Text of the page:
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What are the differences between the FDD and the franchise agreement?

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Similar to other large purchases, becoming a franchisee requires entering into many complex legal documents. While the agreements and disclosures are often lengthy, they are important legal documents that should be evaluated.

Two of the most important documents are the Franchise Disclosure Document (FDD) and the franchise agreement. It is essential to know the purpose of both documents and how they support your franchise investment.

Here’s what you should know about the differences between an FDD and a franchise agreement.

Franchise Disclosure Document (FDD)

The FDD is a document regulated by the Federal Trade Commission (FTC). The FTC gives a list of 23 items that the disclosure document must include, such as:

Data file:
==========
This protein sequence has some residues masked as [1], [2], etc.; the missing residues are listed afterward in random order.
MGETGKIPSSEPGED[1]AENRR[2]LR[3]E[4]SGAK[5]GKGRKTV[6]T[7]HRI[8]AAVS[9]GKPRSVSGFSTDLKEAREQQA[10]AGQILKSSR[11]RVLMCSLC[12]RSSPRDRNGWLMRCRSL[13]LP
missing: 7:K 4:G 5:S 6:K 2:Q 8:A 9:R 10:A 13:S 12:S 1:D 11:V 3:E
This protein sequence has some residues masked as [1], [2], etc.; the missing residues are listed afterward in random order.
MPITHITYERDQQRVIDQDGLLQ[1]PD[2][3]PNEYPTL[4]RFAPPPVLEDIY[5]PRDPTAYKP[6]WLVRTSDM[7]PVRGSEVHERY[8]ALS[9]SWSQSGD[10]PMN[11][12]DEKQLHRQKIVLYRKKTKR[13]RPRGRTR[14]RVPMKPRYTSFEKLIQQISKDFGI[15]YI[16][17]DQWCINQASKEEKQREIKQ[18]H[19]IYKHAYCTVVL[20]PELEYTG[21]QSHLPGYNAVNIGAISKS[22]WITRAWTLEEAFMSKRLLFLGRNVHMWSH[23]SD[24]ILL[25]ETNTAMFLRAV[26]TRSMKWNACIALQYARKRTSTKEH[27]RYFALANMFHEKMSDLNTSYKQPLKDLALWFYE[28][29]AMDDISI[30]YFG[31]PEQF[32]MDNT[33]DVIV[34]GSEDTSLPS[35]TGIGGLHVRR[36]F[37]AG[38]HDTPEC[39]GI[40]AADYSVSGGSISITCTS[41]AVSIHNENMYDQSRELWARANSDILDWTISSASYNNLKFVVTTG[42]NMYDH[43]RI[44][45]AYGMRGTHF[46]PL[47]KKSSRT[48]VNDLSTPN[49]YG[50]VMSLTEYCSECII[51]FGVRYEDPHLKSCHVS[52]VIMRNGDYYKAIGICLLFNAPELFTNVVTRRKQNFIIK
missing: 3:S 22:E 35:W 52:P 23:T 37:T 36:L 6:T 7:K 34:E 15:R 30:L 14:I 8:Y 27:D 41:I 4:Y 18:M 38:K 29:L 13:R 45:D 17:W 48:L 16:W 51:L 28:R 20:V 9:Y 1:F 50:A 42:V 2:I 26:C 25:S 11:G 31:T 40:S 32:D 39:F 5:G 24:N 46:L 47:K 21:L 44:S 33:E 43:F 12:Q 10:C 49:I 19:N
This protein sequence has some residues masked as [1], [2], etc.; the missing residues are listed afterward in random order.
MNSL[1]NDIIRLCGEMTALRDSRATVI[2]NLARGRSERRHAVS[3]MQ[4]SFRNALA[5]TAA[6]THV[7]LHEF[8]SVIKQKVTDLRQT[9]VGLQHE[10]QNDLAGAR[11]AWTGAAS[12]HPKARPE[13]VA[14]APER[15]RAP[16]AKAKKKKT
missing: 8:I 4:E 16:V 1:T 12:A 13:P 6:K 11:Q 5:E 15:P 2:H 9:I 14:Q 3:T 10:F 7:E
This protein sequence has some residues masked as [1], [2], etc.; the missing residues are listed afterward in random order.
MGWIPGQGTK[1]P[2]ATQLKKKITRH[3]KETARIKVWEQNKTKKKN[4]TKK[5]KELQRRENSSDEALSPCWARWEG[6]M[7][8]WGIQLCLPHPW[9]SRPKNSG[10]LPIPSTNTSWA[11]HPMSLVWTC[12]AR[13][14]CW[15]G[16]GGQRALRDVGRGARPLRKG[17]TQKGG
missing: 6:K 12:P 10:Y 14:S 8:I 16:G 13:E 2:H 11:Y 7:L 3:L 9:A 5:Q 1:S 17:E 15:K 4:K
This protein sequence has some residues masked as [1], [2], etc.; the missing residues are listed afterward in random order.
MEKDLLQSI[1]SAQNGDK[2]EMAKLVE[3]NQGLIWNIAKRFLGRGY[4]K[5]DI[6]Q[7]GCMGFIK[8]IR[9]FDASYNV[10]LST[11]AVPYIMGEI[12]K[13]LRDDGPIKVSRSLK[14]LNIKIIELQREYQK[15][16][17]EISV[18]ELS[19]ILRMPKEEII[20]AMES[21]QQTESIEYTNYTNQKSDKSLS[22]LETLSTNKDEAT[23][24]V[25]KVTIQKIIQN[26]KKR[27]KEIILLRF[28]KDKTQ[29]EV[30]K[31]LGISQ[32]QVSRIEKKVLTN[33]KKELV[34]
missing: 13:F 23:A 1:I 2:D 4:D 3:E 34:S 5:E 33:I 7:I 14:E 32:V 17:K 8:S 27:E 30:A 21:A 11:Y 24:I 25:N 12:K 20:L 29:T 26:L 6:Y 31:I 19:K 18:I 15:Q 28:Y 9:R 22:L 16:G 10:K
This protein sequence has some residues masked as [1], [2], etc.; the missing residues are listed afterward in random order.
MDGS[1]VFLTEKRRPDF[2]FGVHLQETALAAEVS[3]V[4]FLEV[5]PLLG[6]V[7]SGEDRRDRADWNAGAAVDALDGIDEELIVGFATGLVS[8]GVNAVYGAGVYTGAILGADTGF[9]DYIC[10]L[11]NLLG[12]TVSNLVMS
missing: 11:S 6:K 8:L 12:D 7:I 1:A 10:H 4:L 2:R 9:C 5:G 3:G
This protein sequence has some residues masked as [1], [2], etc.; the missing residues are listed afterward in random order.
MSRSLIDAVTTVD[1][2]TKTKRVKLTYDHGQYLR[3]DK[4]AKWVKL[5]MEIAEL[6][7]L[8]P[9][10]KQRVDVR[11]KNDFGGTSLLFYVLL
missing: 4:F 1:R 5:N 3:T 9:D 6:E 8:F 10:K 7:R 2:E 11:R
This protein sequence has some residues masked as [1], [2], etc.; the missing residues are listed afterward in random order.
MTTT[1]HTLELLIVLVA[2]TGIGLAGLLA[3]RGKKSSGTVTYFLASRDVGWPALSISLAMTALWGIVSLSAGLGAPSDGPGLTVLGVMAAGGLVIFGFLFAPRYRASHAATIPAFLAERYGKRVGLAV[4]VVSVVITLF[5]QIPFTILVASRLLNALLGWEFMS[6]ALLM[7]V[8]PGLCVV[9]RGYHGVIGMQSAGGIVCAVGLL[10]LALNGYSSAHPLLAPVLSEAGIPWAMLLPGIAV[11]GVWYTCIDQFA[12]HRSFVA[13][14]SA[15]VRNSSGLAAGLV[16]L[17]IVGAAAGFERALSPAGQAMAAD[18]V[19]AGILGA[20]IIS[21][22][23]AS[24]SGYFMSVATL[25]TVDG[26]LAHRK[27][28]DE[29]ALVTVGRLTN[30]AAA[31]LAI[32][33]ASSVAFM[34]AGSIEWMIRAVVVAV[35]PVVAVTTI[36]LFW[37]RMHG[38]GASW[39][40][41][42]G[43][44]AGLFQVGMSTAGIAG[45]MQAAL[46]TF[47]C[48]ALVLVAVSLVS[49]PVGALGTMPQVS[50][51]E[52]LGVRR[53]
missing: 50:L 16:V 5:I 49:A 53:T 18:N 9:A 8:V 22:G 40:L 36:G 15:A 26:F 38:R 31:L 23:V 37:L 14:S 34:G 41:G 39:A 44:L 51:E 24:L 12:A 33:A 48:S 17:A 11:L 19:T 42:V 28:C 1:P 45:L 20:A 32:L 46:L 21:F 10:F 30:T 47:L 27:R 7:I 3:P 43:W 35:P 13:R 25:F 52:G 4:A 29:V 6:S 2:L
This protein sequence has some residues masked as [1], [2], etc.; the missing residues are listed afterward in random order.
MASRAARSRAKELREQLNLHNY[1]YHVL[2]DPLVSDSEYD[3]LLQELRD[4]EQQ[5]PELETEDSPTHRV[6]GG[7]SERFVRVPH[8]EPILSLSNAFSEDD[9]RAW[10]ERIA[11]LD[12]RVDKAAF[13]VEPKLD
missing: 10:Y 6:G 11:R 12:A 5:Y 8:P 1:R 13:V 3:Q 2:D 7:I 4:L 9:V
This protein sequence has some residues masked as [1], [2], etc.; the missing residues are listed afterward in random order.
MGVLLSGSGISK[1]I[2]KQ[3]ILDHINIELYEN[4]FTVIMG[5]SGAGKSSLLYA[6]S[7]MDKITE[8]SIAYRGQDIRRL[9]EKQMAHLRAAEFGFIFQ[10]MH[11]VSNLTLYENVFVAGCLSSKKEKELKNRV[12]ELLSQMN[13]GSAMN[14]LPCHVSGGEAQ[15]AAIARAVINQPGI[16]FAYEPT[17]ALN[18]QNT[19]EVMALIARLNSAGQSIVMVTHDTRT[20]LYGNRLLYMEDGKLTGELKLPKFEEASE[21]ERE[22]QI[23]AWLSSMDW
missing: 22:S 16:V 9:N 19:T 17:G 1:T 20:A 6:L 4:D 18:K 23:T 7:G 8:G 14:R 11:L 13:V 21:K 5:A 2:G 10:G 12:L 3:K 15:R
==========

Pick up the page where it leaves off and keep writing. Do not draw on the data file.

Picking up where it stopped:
• Estimated initial investment
  • Franchisee’s obligations
  • Territory
  • Financial statements

These disclosures are required to be provided to prospective franchisees so they have an overview of the risks and benefits of investing in the franchise. Unfortunately, these documents are often hundreds of pages long, and offer an overwhelming amount of information.

Although the FDD is not a legally binding agreement, it is critical to making a well-informed decision as a future franchisee. An experienced franchise attorney can help you review the FDD and know what to look for as you consider your investment.

Franchise Agreement

Your franchise agreement is a legally binding document and the foundation of your journey as a franchisee. This contract includes the terms of your agreement with the franchisor and the mutual obligations you have to each other.

In most cases, franchise agreements are not negotiable. However, it is important to talk to a franchise attorney and have them review the contract so that they can advise you of any potential complications with the contract.

Franchise agreements are not like other types of business contracts and often contain lengthy commitments that are difficult, if not impossible, to escape. You should have a firm understanding of the risks that come with becoming a franchisee.